CLIMATE CHANGE: ‘Water Towers of Asia’ Show CracksEnglish, Headlines, India, South-South Wednesday, January 12th, 2011
By Keya Acharya
GUWAHATI, INDIA, Jan 12, 2011 (IPS) – A concerted effort to formally document the magnitude and directions of climate trends in the Eastern Himalayas and thereby decide regional adaptation strategies is critical to ensure the region’s water security, according to water experts.
In Nepal, the Imja glacier is retreating almost 70 metres per year. In Bhutan, where glacial melt is the least perceptible currently, 25 of 677 glaciers are categorised potentially dangerous, with an ‘alarming’ glacial retreat rate of 20-30 metres per year, says G. Karma Chhopel of Bhutan’s National Environment Commission.
It is more important to gather statistics on the effects of climate change than to get preoccupied with China building dams in the region, says Professor Jayanta Bandyopadhyay of the Centre for Development and Environment Policy at the Kolkata branch of the Indian Institute of Management.
“Building more dams when waters are anyway threatened due to climate change is accelerating the issue of water loss. It’s a bit like ‘cutting off your nose to spite your face’,” Himanshu Thakkar, of the New Delhi-based South Asia Network on Dams, Rivers and People, told IPS.
Sharing of water is an important issue, says Thakkar. “India needs to leverage its huge trade dealings with China to form a water-sharing accord.”
Bandyopadhayay says a conflict-resolution system is a ‘good idea’, “But we still don’t know the nature of changes in the region. What will the treaty be based on?” he asks. “I must again stress on the need for developing indigenous climate models for the region. Adaptation strategies will be very difficult without this,” Bandyopadhyay told IPS. “The whole issue of Asian Development depends on this.”
The Eastern Himalayan mountains – stretching 1,500 miles across Nepal, Bhutan, northern Myanmar, south-eastern Tibet and northeast India – and referred to as the ‘water towers of Asia’ are also known as the Third Pole due to their having the largest glaciated area outside of the two poles.
The region is home to three massive river basins, the Indus in the west, Ganges in the centre and the Brahmaputra in the east, featuring major rivers including the Ganges, Indus, Brahmaputra, Yangtze, Mekong, Salween, Xingjian, Chao Phraya, Irrawaddy, Amu Darya, Syr Darya and Tarim, flowing through central, south and south-eastern Asia.
The mountains directly impact water resources in Bangladesh, Bhutan, China, India and Nepal – and supply more than 1.3 billion people.
China’s dams on the upper reaches of the Mekong basin have caused concerns of shrinking waters in lower riparian Cambodia, Laos, Thailand and Vietnam.
In Nov. 2010, China’s damming of the Yarlung Tsangpo, or the upper- Brahmaputra, at Zangmu, some 300 kilometres from Lhasa raised concerns in India.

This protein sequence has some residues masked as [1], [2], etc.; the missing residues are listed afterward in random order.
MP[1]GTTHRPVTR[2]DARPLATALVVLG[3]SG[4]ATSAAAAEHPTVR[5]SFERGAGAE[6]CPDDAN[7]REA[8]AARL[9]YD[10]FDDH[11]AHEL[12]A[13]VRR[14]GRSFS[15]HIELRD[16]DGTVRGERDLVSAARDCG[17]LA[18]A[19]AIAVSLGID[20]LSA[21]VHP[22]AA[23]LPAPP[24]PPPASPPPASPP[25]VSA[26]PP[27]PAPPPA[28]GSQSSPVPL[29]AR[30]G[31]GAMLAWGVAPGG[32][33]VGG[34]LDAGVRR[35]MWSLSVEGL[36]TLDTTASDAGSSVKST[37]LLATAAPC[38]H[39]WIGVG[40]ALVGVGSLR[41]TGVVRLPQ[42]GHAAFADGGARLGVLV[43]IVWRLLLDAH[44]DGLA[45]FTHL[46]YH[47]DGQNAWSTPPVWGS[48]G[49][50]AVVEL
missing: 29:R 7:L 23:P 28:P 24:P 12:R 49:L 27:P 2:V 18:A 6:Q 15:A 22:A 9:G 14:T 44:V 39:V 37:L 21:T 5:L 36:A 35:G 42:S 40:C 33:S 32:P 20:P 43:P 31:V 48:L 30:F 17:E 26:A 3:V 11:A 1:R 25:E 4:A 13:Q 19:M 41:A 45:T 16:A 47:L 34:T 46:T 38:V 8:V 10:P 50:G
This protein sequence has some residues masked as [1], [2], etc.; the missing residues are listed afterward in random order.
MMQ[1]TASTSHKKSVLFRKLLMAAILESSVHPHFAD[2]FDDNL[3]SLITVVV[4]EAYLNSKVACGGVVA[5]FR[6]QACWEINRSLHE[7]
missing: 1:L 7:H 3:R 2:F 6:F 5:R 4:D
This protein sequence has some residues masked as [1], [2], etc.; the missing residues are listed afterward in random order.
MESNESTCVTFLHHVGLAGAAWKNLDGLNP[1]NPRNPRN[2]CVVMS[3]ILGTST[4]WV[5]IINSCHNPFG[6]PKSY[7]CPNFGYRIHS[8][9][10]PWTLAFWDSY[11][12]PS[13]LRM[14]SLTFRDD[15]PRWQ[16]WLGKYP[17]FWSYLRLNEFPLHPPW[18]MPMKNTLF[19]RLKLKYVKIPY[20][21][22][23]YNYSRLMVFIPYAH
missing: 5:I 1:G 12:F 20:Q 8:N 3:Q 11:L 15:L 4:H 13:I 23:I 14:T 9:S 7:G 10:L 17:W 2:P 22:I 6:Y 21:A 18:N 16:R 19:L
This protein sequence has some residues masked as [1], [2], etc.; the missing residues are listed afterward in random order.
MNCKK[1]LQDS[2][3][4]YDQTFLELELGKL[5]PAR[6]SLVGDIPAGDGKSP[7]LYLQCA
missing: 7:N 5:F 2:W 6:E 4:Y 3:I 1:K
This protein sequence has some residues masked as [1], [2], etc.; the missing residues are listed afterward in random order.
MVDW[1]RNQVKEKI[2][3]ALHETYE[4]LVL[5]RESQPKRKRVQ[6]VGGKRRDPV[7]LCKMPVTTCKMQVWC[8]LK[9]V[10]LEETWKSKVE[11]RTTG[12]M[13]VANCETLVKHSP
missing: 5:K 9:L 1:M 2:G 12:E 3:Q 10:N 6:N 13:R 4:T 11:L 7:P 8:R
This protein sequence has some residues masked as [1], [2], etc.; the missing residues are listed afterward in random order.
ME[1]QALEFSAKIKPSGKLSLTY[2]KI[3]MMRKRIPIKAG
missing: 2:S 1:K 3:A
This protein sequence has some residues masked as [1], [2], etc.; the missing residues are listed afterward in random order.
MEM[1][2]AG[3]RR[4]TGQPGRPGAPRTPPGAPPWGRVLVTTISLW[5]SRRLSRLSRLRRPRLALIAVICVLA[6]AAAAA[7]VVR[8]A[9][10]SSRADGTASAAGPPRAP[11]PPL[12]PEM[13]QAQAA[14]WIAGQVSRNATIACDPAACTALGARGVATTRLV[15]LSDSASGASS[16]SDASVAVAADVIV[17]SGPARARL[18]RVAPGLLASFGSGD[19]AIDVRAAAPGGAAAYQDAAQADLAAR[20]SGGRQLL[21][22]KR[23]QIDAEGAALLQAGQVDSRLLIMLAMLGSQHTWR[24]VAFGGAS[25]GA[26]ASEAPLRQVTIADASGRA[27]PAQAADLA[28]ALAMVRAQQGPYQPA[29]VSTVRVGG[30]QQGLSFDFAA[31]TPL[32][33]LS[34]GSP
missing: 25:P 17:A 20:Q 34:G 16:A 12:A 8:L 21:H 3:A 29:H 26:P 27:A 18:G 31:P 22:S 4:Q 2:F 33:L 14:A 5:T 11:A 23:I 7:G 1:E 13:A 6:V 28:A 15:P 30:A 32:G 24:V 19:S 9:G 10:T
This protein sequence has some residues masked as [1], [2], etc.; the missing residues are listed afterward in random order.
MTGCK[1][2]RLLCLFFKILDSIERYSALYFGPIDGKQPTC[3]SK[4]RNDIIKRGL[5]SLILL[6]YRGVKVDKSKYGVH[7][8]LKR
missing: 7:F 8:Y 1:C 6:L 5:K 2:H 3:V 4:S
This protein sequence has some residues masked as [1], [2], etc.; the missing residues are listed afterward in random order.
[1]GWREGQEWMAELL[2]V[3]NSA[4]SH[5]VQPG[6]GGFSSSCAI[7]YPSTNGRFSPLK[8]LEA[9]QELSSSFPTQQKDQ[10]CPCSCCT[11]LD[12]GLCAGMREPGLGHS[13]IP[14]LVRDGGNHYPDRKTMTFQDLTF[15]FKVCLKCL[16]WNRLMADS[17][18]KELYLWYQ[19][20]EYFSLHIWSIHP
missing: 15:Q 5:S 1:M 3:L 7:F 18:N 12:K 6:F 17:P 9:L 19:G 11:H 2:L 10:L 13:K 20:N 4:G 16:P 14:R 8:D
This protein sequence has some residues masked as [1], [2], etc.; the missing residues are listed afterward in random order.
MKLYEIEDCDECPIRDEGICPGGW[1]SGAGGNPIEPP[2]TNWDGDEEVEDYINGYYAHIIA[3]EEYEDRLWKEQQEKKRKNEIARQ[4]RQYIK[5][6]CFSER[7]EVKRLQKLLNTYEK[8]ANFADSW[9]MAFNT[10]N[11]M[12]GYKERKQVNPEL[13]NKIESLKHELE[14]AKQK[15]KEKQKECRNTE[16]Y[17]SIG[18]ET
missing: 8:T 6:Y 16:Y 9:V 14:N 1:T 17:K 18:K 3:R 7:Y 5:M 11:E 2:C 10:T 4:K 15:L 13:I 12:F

Bandyopadhyay says China’s share of water from the Yarlung Tsangpo is only about twenty percent of the amount of water that flows through to India.
“The apprehension is political perception, that’s all,” says Bandyopadhyay. “The Chinese share is minimal – sensitive only in the lean, winter months when the discharges in the regional river basins dry up.”
Bandyopadhyay says that addressing climate change in the eastern Himalayas – the source of the river basins – should be an urgent issue of concern instead.
“We now have an urgent need for strengthening Himalaya-specific water sciences. There are 1.3 billion people living in this region; this itself should push the Government of India to initiate action,” Bandyopadhyay told a gathering of scientists and students at the Indian Institute of Technology in Guwahati recently.
The eastern Himalayan region is particularly hampered by a lack of statistics on climate patterns, glacial melt and climatic variations for the entire Himalayan region. Bandyopadhyay says eastern Himalayan models for even baseline information for temperature and rainfall patterns are lacking.
Shresth Tayal, glaciologist from the New Delhi-based The Energy Resources Institute (TERI) says studies by ICIMOD (International Centre for Integrated Mountain Development) based in Nepal, showed warming in high altitude areas was far higher than in the lower reaches.
The East Rathong glacier in Sikkim, one of India’s north-eastern States, has shrunk from approximately 7.125 square kilometres in 1966 to 0.46 square kilometres in 2009 – a massive loss of 93.54 percent in 43 years, according to a TERI GPS survey.
R. Krishnan, head of Climate and Global Modelling at the Indian Institute of Tropical Meteorology in Pune, in the southwestern State of Maharashtra, says the Institute now has state-of-the-art equipment to build regional models. “We are ready to share data and collaborate in inter-disciplinary research,” Krishnan says.
In Guwahati, scientists, international agencies and experts from South Asia’s eastern nations agreed that regional co-operation was an urgent necessity.
In its efforts to bring together Himalayan nations to act on the impacts of climate change in the region, Bhutan has initiated a series of high-level consultations between Bangladesh, India, Nepal and Bhutan and will be holding a Ministerial summit, ‘Climate Summit for a Living Himalayas’ in Oct. 2011 to prepare a joint accord.
Bandyopadhyay suggests a major eastern Himalayan adaptation strategy could include payment for ecosystem services, which would entail judicious use and conservation. (END)
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